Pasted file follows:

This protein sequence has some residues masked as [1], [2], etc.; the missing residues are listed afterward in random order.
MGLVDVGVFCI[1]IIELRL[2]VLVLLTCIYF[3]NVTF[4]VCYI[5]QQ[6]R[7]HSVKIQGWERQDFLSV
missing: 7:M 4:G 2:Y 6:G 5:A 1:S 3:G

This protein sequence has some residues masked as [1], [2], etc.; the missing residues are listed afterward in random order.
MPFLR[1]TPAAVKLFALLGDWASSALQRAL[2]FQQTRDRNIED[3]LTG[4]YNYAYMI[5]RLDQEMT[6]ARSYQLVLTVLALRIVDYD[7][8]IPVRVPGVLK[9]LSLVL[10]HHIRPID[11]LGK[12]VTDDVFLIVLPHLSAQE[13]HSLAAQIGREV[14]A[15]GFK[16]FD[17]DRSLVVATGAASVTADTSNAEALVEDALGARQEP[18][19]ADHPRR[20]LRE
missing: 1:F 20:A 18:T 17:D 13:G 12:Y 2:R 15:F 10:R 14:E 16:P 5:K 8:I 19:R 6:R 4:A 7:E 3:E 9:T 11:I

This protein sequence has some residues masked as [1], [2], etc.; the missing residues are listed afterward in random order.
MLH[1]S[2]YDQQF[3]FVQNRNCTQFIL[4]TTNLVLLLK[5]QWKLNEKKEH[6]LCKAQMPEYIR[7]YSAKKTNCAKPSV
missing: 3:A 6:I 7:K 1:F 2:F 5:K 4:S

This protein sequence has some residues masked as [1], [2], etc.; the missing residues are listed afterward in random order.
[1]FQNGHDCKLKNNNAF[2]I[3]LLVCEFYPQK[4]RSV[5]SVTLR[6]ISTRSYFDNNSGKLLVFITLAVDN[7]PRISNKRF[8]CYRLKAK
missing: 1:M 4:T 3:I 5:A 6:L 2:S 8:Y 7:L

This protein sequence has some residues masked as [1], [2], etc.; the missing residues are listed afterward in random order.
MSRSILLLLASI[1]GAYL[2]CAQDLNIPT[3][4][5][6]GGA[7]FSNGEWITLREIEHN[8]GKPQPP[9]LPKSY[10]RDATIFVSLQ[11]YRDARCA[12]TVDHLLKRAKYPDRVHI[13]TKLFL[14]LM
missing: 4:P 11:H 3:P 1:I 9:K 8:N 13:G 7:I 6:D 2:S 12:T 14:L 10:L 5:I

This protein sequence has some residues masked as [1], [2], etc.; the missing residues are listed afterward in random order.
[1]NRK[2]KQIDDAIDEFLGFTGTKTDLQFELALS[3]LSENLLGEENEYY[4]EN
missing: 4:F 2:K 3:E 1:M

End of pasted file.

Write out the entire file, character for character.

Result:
This protein sequence has some residues masked as [1], [2], etc.; the missing residues are listed afterward in random order.
MGLVDVGVFCI[1]IIELRL[2]VLVLLTCIYF[3]NVTF[4]VCYI[5]QQ[6]R[7]HSVKIQGWERQDFLSV
missing: 7:M 4:G 2:Y 6:G 5:A 1:S 3:G

This protein sequence has some residues masked as [1], [2], etc.; the missing residues are listed afterward in random order.
MPFLR[1]TPAAVKLFALLGDWASSALQRAL[2]FQQTRDRNIED[3]LTG[4]YNYAYMI[5]RLDQEMT[6]ARSYQLVLTVLALRIVDYD[7][8]IPVRVPGVLK[9]LSLVL[10]HHIRPID[11]LGK[12]VTDDVFLIVLPHLSAQE[13]HSLAAQIGREV[14]A[15]GFK[16]FD[17]DRSLVVATGAASVTADTSNAEALVEDALGARQEP[18][19]ADHPRR[20]LRE
missing: 1:F 20:A 18:T 17:D 13:G 12:Y 2:R 15:F 10:R 14:E 16:P 5:K 8:I 19:R 6:R 4:A 7:E 3:E 9:T 11:I

This protein sequence has some residues masked as [1], [2], etc.; the missing residues are listed afterward in random order.
MLH[1]S[2]YDQQF[3]FVQNRNCTQFIL[4]TTNLVLLLK[5]QWKLNEKKEH[6]LCKAQMPEYIR[7]YSAKKTNCAKPSV
missing: 3:A 6:I 7:K 1:F 2:F 5:K 4:S

This protein sequence has some residues masked as [1], [2], etc.; the missing residues are listed afterward in random order.
[1]FQNGHDCKLKNNNAF[2]I[3]LLVCEFYPQK[4]RSV[5]SVTLR[6]ISTRSYFDNNSGKLLVFITLAVDN[7]PRISNKRF[8]CYRLKAK
missing: 1:M 4:T 3:I 5:A 6:L 2:S 8:Y 7:L

This protein sequence has some residues masked as [1], [2], etc.; the missing residues are listed afterward in random order.
MSRSILLLLASI[1]GAYL[2]CAQDLNIPT[3][4][5][6]GGA[7]FSNGEWITLREIEHN[8]GKPQPP[9]LPKSY[10]RDATIFVSLQ[11]YRDARCA[12]TVDHLLKRAKYPDRVHI[13]TKLFL[14]LM
missing: 4:P 11:H 3:P 1:I 9:K 8:N 13:G 7:I 6:D 2:S 12:T 14:L 10:L 5:I

This protein sequence has some residues masked as [1], [2], etc.; the missing residues are listed afterward in random order.
[1]NRK[2]KQIDDAIDEFLGFTGTKTDLQFELALS[3]LSENLLGEENEYY[4]EN
missing: 4:F 2:K 3:E 1:M